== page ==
Will tax reforms finally end Panama’s ‘tax haven’ reputation?

Panama tax reforms

3rd September 2019

Panama, occasionally referred to as the Bridge of the Worlds, is well known as a tax haven. In fact, the nation has had a reputation for tax avoidance & evasion dating back at least as far as the early 20th century, and has been cited repeatedly in recent years as an uncooperative jurisdiction with international tax transparency.

However, this may be about to change, with France and Panama signing a landmark bilateral agreement designed to curb tax fraud. The link-up between Panama, one of the world’s most notorious tax havens, and France, a leading nation in the international fight against evasion is another significant sign that the global push towards tougher compliance systems is intensifying. Here’s what contractors need to know about the Panama tax reforms.

Panama tax reforms

Panama’s tax reform program has claimed a huge victory with this bilateral agreement, announced last week by French minister of accounts, Gérald Darmanin. The deal is a significant step in co-operation between the nations and includes provisions for the creation of a special group that will meet twice a year to improve the exchange of fiscal information.

While France and Panama have already implemented double taxation agreements, Paris is not satisfied with the current state of information exchange and still ranks the country on its list of tax havens.

Although France withdrew Panama from this in 2012, it was promptly put back on the list in 2016 after the Panama Papers scandal.  In fact, the French government is currently investigating 500 tax evasion cases by French citizens implicated in the treasure trove of leaked documents.

Since the Panama Papers, the country has implemented financial reforms that are more in line with the International World Forum or Organisation for Economic Co-operation and Development (OECD) standards, a move that the European Union took in good faith and subsequently struck Panama from their blacklist.

Panama tax reforms – a continuous process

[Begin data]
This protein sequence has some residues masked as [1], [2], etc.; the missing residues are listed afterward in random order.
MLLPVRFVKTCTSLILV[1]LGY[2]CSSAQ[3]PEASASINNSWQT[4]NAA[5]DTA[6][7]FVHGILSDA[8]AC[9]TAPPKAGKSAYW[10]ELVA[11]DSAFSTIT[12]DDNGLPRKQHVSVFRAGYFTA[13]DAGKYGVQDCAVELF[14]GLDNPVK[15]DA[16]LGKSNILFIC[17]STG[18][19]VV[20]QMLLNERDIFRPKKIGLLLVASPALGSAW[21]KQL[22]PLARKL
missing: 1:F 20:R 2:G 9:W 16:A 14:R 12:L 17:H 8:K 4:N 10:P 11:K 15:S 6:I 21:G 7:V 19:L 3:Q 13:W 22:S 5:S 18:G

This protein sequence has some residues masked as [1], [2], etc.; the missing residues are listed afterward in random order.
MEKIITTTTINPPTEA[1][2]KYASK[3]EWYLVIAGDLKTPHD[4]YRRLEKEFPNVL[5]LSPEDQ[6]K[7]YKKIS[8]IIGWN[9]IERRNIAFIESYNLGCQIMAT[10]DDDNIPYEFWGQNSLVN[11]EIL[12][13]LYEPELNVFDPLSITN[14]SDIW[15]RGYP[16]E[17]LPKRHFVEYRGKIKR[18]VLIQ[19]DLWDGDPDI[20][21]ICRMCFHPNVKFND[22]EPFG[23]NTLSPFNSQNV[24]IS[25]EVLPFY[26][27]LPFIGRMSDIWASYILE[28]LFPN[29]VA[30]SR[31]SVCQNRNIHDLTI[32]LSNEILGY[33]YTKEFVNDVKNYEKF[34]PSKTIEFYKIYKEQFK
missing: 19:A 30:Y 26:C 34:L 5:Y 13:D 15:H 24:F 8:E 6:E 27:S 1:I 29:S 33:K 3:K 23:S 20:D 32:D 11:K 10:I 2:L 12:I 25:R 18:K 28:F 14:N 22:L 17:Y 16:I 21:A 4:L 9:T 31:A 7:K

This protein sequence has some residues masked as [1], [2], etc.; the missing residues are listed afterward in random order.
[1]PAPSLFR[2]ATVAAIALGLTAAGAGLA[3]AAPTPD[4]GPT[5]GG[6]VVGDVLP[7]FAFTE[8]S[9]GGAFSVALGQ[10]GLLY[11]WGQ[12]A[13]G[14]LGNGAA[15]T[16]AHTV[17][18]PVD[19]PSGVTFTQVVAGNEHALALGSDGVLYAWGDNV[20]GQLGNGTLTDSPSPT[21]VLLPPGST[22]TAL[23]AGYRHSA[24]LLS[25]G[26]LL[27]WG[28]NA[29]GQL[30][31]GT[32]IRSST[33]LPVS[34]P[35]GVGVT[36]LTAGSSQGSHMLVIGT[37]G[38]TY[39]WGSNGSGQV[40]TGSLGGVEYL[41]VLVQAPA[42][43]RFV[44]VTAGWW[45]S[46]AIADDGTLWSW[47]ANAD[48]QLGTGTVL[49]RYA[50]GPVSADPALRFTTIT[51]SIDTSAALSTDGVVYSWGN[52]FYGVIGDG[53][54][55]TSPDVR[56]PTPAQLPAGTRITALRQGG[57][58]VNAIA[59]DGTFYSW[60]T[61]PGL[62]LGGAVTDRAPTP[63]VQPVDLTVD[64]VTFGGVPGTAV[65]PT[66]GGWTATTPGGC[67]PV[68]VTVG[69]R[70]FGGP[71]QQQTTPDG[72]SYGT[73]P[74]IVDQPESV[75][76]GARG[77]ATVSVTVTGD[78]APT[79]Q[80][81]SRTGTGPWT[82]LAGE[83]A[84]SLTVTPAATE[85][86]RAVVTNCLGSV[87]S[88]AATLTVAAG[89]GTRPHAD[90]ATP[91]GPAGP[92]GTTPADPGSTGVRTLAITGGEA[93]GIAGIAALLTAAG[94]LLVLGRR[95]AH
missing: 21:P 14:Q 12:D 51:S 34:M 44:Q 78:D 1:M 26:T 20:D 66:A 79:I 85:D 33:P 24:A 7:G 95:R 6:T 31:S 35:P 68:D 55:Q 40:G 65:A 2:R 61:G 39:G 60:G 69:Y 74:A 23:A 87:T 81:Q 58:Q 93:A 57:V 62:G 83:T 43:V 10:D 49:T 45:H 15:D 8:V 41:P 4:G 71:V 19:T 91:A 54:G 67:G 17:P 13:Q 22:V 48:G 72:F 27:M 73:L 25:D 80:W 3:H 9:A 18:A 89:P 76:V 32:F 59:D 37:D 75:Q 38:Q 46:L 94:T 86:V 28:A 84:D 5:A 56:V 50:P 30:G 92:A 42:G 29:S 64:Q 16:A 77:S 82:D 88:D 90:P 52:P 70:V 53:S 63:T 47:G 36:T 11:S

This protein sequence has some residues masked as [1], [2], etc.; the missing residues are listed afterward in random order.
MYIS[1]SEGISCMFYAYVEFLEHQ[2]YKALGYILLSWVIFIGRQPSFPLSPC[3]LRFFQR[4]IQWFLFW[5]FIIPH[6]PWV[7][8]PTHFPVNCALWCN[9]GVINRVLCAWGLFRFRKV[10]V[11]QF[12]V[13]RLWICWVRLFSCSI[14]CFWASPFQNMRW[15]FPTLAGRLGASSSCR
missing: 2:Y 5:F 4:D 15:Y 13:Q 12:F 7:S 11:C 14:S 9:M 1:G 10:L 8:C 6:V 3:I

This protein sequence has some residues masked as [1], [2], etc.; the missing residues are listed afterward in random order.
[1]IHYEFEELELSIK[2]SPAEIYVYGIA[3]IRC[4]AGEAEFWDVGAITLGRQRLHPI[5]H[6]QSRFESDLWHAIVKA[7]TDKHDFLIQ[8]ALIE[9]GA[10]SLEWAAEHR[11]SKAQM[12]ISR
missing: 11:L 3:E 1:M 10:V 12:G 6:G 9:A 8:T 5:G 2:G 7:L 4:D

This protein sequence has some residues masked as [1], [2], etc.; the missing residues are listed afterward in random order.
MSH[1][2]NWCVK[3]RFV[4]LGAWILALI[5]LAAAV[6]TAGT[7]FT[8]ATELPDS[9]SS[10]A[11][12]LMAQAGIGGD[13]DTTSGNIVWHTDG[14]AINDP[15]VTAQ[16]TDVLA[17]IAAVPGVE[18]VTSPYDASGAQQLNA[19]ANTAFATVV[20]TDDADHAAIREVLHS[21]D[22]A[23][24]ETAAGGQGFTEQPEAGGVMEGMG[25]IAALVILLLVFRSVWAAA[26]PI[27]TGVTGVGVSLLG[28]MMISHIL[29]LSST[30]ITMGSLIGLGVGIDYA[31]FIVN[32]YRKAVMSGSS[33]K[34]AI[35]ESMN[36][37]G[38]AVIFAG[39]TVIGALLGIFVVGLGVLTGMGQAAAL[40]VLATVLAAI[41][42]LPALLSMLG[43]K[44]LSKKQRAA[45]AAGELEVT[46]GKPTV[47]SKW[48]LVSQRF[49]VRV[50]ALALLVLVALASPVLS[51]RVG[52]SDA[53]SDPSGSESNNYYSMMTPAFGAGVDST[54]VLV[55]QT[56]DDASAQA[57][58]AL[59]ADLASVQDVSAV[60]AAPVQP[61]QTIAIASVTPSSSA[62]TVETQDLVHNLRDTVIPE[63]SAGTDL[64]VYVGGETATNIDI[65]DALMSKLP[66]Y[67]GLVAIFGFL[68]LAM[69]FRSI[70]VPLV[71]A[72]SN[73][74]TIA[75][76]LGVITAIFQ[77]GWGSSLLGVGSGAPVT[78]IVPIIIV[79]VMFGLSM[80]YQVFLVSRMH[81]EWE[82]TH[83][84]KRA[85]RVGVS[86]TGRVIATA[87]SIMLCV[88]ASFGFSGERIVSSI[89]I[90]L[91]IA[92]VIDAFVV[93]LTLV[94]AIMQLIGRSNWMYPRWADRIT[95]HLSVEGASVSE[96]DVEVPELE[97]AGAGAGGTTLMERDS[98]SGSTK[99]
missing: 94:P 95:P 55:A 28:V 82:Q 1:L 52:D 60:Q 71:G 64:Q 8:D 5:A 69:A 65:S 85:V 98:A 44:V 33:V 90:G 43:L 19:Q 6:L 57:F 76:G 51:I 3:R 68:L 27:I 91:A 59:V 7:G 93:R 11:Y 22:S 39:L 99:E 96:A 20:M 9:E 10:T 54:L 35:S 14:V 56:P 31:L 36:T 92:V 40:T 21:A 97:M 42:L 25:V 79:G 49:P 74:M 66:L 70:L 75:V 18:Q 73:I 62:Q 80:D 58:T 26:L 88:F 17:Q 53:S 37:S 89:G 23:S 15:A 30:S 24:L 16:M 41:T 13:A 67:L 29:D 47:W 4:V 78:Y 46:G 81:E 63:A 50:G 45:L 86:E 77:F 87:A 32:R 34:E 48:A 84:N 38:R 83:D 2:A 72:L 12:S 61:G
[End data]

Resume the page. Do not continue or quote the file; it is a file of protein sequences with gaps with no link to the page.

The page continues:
This is not the only promising tax reform that Panama has taken to address rampant tax evasion in the country. In fact, we recently wrote about the nation making tax evasion a criminal offence for the very first time.

The new law classifies evasion of taxes worth $300,000 or more as a crime and will impose prison sentences of two to five years for criminals. Those found guilty of the offence will also be liable for charges of between two to ten times the total sums evaded. The law will leave the Bahamas as the only jurisdiction left in the region to have not categorised tax evasion as a crime.

Contractors need to be aware

Currently, even in some of the most notorious havens in the world, there have been record collections, historic laws, and numerous other strong measures taken to crack down on tax fraud. Contractors looking to work abroad need to be aware that there are very few countries considered a ‘soft touch’ on tax and compliance – with the Panama tax reforms a burning example of this. This is not an area to be taken lightly.

Therefore, ensuring that you are not unwittingly breaching the law when doing business is crucial. Unfortunately, with the complex state of international legislation, this is not an easy thing to do. However, this shouldn’t dissuade you from thriving in international markets. With an expert contractor management consultancy, you can rest easy that compliance is taken care of, while you focus on your own expertise.

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